Our survey showed that the vast majority of heads believe that they do not have adequate funds to implement the agreement. The Department for Education and Skills should examine that claim. It insists that there is enough money, but it must ensure that it is released by education authorities to schools for the purpose it is intended.
The head teachers are also worried about allowing classroom assistants to take over the lessons of teachers who are making use of their planning and preparation time. We have no qualms about assistants being used for such a purpose, provided they have received enough training for their new role. There is evidence that they have not. At least one school in the survey was in a dilemma. The head teacher said that, if she employed a high-level classroom assistant to take lessons, she would have to sack two ordinary classroom assistants. Should local education authorities set up emergency funding pools so that heads facing this dilemma can be bailed out?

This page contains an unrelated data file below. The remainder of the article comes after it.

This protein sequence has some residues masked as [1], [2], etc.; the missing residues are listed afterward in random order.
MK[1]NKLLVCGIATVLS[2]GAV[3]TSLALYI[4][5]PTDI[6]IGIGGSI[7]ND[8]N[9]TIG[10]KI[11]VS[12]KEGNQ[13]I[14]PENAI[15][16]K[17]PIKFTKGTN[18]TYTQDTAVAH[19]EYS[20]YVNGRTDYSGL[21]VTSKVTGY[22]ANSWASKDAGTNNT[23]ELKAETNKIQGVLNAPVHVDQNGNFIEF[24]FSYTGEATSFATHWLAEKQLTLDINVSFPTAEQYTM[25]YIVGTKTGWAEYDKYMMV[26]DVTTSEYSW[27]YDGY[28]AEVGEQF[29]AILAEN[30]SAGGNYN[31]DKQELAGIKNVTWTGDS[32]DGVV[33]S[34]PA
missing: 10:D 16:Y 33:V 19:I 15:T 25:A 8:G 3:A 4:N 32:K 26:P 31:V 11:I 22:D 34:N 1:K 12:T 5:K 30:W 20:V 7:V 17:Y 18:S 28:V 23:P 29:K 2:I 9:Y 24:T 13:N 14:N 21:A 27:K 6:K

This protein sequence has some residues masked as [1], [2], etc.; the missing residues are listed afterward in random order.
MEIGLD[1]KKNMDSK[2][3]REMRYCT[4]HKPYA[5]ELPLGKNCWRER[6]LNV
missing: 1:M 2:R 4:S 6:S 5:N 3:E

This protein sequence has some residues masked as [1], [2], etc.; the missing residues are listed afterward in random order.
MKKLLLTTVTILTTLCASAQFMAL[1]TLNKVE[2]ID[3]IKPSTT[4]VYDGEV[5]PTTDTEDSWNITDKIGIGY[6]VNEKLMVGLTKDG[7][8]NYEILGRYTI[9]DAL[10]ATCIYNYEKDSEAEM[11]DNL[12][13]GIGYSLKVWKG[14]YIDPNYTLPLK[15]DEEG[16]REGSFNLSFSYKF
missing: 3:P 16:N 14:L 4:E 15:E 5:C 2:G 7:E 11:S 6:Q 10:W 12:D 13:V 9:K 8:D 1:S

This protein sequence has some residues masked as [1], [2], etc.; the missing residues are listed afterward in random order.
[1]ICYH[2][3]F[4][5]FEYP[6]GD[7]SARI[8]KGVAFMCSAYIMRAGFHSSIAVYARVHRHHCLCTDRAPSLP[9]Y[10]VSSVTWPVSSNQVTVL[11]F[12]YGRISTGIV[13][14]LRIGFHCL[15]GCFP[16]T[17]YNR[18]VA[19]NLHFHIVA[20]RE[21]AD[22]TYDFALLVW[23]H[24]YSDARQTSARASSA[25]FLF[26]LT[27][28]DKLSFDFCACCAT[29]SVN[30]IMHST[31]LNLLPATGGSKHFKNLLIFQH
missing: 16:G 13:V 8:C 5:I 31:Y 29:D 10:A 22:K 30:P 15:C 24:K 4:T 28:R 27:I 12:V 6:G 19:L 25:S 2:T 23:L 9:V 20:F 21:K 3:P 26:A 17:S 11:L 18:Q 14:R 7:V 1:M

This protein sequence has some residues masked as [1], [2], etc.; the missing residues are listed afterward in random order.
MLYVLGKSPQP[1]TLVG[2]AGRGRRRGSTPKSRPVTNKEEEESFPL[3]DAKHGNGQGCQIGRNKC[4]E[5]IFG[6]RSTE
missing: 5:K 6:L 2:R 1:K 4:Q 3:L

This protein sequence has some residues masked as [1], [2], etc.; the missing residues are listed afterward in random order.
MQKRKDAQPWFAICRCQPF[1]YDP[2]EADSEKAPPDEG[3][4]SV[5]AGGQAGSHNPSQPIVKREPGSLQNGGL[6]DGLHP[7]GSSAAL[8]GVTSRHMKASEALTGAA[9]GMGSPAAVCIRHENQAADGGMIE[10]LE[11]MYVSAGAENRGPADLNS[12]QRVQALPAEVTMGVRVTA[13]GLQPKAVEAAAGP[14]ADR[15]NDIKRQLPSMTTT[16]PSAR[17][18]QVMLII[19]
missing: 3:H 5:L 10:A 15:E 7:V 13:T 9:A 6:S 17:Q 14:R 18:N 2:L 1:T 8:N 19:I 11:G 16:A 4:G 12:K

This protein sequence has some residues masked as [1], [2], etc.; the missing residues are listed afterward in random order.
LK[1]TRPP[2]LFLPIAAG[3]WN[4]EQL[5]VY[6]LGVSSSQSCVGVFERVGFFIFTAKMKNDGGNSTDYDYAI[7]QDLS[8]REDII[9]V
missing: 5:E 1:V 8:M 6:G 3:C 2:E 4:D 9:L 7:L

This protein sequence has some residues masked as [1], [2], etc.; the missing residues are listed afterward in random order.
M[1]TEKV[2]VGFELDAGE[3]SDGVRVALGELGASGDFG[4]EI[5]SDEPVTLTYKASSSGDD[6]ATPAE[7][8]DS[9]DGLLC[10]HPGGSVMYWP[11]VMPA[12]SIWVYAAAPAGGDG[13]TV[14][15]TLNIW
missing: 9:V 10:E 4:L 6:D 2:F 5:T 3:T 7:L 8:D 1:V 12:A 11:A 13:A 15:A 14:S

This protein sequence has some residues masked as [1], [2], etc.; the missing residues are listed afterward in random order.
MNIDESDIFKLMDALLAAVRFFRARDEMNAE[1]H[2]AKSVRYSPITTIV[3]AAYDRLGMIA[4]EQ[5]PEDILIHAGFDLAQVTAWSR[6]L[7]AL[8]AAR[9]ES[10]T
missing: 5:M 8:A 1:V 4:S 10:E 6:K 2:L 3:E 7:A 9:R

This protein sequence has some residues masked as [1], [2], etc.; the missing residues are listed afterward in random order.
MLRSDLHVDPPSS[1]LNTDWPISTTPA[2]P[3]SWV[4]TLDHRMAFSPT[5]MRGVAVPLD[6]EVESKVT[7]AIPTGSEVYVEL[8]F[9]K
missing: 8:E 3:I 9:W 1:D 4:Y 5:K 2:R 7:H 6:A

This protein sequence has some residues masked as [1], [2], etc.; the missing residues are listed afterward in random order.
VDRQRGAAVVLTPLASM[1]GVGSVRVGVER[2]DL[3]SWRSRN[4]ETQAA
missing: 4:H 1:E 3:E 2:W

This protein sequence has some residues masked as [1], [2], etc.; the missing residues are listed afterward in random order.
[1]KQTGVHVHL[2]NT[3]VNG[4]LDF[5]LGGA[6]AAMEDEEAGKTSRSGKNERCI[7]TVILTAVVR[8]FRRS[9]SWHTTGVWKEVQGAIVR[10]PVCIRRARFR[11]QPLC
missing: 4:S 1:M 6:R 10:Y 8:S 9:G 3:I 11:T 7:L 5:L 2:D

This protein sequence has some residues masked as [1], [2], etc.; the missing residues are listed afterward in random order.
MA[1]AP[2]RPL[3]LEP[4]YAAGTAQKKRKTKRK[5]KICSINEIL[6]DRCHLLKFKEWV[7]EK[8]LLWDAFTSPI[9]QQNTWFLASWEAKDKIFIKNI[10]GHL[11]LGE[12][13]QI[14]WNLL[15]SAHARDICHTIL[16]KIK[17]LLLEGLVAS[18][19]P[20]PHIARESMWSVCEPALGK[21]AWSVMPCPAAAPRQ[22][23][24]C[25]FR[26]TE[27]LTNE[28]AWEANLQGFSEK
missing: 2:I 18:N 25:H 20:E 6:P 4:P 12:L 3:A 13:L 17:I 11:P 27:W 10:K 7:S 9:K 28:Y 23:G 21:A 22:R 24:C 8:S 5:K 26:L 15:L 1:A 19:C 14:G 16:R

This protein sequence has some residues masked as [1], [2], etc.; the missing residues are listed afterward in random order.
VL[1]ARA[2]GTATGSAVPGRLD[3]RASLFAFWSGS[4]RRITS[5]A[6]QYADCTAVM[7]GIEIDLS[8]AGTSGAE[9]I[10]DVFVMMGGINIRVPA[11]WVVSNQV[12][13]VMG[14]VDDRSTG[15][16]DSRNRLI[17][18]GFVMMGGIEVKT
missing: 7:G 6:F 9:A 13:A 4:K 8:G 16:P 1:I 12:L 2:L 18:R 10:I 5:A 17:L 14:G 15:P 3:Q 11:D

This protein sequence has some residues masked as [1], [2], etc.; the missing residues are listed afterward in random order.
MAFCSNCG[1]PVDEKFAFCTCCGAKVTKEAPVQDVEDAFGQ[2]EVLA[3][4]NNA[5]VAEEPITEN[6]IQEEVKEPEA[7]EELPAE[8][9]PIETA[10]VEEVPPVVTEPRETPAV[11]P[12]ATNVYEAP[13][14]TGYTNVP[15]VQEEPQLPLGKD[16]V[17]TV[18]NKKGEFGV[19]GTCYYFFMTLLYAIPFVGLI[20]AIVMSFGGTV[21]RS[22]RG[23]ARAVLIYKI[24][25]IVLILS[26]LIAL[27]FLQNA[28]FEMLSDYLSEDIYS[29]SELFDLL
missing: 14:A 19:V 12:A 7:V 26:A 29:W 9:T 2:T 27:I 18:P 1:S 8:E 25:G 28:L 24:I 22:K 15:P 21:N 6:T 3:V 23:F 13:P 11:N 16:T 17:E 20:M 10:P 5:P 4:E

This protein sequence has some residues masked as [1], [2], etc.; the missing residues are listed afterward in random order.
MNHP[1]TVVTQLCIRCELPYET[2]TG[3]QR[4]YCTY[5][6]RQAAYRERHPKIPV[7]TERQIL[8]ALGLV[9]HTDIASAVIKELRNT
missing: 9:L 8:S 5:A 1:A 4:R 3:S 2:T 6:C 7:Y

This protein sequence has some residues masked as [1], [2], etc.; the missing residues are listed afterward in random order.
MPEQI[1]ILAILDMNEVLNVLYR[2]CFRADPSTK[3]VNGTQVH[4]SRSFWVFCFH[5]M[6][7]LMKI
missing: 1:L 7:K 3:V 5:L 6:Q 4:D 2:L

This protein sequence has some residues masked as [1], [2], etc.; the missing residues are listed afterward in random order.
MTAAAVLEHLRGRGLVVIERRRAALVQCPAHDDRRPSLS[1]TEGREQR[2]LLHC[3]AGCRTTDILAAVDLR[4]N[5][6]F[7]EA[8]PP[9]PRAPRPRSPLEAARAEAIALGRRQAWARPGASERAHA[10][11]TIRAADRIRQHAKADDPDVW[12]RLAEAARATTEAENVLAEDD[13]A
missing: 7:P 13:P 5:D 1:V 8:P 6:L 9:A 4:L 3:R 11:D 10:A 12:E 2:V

There is also the matter of whether primary schools are adequately funded in the first place, given that the lion's share of resources goes to the secondary sector where schools already give preparation time to their teaching staff. There is overwhelming evidence that this year's budgets should have given priority to the primary sector, which had the biggest distance to travel in implementing the reforms. The Government is to be congratulated for reaching agreement on reducing workloads with the majority of the teachers' unions. It would be a pity if the introduction of the reform were marred by inadequate preparation and finance.Reuse content